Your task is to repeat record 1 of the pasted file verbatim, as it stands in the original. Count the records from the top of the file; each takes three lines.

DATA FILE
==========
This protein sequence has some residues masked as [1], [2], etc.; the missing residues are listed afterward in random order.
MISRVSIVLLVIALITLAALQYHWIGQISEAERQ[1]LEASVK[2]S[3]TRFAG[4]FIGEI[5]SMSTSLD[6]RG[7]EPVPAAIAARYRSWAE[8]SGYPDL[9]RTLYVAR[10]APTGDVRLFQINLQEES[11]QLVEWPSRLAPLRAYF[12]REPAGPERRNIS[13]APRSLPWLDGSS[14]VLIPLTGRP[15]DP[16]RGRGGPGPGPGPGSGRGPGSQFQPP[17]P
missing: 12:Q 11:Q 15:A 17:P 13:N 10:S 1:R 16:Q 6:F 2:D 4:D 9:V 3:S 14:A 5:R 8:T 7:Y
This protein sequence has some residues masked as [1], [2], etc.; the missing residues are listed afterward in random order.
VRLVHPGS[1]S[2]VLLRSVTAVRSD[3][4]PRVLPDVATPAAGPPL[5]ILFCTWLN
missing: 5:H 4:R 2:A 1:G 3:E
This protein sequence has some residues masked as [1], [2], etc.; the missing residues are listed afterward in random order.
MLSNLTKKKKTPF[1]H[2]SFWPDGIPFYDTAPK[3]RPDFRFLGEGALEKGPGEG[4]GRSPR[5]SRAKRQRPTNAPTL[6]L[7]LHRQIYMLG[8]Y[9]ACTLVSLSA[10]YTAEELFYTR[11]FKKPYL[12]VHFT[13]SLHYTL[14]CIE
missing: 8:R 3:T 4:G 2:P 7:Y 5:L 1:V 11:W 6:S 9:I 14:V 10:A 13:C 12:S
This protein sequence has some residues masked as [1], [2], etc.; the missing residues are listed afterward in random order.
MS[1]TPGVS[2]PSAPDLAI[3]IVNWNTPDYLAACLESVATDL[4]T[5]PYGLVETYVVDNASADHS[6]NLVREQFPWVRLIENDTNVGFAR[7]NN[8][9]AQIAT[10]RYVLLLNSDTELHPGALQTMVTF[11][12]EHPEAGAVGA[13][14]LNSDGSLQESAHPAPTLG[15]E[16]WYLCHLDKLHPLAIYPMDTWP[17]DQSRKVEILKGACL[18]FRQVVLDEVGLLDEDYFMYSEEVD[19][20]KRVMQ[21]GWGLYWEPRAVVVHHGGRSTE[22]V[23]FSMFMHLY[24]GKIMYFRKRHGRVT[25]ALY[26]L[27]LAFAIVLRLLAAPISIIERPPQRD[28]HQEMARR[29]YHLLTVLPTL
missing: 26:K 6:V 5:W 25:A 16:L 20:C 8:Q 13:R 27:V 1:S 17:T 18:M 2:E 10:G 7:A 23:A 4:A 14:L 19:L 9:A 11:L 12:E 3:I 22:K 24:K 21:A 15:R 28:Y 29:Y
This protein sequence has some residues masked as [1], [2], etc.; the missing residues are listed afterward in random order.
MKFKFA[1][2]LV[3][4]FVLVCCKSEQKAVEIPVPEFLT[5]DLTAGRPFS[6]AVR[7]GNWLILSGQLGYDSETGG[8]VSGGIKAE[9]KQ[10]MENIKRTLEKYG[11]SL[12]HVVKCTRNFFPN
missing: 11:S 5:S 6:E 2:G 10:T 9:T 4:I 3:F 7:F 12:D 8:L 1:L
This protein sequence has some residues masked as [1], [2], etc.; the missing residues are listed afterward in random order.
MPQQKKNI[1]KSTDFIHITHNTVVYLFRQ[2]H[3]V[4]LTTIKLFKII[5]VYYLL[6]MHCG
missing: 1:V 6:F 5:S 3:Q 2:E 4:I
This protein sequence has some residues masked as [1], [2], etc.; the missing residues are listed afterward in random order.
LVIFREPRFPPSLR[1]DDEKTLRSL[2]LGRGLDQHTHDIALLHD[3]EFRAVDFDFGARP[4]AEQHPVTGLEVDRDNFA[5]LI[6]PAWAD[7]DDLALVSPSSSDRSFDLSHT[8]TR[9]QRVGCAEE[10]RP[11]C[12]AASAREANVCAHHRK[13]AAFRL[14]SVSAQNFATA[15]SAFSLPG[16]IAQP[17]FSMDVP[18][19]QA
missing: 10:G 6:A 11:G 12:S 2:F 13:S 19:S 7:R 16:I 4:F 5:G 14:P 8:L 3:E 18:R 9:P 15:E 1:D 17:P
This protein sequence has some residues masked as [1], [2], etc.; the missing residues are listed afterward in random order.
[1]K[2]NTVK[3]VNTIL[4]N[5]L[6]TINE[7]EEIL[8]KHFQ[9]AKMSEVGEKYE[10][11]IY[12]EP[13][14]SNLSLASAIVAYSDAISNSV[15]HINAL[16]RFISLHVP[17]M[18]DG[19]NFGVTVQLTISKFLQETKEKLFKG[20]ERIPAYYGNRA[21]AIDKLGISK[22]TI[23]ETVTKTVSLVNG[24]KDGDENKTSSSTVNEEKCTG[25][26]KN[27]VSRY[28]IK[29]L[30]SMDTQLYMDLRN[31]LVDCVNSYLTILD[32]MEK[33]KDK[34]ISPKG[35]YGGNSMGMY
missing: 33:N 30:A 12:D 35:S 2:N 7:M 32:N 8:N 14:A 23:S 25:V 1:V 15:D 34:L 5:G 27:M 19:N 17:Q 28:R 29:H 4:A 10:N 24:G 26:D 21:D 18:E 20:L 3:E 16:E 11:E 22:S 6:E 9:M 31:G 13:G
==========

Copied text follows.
This protein sequence has some residues masked as [1], [2], etc.; the missing residues are listed afterward in random order.
MISRVSIVLLVIALITLAALQYHWIGQISEAERQ[1]LEASVK[2]S[3]TRFAG[4]FIGEI[5]SMSTSLD[6]RG[7]EPVPAAIAARYRSWAE[8]SGYPDL[9]RTLYVAR[10]APTGDVRLFQINLQEES[11]QLVEWPSRLAPLRAYF[12]REPAGPERRNIS[13]APRSLPWLDGSS[14]VLIPLTGRP[15]DP[16]RGRGGPGPGPGPGSGRGPGSQFQPP[17]P
missing: 12:Q 11:Q 15:A 17:P 13:N 10:S 1:R 16:Q 6:F 2:D 4:D 9:V 3:S 14:A 5:R 8:T 7:Y